The Welfare State
The Welfare State
This volume must begin--and end--on the level of questioning. Are we living in a welfare state now? Or is it a threat to or promise for the future? Is it compatible with or contradictory to the free enterprise system? Can it exist in harmony with a free representative democracy, or is it in conflict with our way of political life? Does it impair or strengthen the full, creative development of the individual? Can we afford the welfare state, or can we afford not to afford it?
To these questions this volume is directed. Yet we must operate under a grave handicap. People of all shades of opinion can agree on the definition (if not the merit) of a labor union, the United Nations, or the tariff. No such agreement has been reached on the definition of the welfare state. The first section of this volume introduces a series of definitions, all offered in good faith by men of serious intent. Yet many of these definitions contradict each other.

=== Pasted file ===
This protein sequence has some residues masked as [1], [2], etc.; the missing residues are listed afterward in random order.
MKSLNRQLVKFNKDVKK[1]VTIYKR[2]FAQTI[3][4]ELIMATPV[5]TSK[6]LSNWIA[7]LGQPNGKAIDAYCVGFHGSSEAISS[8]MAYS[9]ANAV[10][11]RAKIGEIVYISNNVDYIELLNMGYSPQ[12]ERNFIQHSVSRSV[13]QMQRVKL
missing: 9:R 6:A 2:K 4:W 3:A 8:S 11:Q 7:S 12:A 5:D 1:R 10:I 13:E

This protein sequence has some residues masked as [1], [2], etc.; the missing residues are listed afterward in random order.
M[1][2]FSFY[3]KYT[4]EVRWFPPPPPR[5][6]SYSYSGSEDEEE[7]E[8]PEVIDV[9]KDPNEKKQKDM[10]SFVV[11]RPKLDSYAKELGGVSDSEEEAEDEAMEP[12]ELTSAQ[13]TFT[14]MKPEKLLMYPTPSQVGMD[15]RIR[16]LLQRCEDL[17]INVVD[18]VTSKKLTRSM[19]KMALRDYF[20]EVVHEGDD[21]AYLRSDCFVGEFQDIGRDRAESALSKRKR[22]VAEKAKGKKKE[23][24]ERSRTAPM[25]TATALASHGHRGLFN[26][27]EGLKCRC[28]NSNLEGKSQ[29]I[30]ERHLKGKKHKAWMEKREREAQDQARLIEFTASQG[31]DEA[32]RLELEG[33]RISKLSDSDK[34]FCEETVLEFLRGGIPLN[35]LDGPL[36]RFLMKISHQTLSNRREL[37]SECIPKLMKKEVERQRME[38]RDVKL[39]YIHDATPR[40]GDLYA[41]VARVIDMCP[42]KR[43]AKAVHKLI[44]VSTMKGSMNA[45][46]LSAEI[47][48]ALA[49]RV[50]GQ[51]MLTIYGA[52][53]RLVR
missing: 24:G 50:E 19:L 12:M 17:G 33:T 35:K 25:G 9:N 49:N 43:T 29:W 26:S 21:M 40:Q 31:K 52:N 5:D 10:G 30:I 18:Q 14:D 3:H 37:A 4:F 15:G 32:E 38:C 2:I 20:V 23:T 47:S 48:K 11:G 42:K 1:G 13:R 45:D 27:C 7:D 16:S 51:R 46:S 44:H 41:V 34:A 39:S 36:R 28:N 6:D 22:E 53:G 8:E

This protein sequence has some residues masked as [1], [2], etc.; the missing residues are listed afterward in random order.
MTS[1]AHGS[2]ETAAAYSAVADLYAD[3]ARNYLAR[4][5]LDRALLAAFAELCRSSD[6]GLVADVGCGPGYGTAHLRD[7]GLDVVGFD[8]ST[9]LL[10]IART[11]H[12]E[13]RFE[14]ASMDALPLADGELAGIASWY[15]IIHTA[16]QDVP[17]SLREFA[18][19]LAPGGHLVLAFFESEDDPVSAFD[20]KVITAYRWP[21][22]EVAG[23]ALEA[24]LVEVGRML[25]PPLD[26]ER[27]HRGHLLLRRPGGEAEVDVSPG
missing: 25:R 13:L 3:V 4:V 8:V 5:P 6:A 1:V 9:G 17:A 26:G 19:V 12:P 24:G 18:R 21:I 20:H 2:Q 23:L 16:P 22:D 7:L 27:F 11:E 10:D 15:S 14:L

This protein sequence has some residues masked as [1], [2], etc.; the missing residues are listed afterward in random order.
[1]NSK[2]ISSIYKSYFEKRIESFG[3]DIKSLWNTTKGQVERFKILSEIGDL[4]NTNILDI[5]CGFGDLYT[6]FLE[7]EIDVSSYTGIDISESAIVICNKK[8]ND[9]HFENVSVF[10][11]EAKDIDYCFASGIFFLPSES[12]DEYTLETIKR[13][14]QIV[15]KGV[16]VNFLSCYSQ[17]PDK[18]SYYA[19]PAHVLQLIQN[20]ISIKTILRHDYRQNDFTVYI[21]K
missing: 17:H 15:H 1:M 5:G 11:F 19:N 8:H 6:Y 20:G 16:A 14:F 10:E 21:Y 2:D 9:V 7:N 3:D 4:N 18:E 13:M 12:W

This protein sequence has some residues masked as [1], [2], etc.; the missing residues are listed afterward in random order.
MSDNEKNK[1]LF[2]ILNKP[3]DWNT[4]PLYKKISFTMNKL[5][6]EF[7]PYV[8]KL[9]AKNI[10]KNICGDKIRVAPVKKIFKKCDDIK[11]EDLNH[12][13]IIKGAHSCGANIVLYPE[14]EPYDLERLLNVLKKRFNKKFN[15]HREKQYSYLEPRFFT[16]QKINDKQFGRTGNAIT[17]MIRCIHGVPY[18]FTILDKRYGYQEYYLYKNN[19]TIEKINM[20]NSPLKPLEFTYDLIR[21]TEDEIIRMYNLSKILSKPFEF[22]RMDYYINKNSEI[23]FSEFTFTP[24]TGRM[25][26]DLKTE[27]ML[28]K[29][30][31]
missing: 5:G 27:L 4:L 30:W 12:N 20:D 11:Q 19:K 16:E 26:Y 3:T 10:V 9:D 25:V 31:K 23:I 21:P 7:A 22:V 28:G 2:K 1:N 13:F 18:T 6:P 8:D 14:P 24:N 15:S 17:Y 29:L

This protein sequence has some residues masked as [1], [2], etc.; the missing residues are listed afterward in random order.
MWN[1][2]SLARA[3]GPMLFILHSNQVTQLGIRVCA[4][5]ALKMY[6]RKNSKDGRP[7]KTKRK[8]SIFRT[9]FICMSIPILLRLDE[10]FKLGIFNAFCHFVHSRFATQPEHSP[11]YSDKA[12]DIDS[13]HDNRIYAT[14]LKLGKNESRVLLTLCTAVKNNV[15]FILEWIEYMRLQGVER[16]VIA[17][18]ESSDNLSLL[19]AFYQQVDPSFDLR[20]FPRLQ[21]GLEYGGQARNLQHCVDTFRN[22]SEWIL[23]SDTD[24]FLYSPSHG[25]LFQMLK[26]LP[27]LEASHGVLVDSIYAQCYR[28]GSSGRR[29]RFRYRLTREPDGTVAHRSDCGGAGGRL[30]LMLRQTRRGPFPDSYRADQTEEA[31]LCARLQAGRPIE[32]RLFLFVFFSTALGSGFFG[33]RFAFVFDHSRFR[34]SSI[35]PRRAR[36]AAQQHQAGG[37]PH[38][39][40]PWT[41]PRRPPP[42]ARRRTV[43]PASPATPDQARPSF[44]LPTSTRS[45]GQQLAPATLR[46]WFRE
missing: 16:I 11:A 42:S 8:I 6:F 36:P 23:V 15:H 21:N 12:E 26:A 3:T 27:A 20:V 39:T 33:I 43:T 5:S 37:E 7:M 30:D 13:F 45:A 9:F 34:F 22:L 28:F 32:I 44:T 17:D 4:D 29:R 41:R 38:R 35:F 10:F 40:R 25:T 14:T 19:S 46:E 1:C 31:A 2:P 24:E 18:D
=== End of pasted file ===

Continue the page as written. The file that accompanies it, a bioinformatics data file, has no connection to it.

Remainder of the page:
The task, however, is certainly worth tackling. For there is one strong theme which runs through the many variations of the welfare state discussion. Stepping in where many others have not feared to tread, we might express the basic theme this way: How much shall government do for its citizens, and how much shall individuals do for themselves? In searching for the way to progress and the better life for all, at what point shall we divide self-reliance from over-all action by the elected government?
These are questions, it might be noted, which can be realistically raised only in the United States and a few other nations. For in many countries even today, the vast majority of people have never known anything but the barest minimum level of existence. "Welfare" to them consists of food and shelter for the next day.
In another category entirely are those many countries with limited resources, particularly those struck body blows by World War II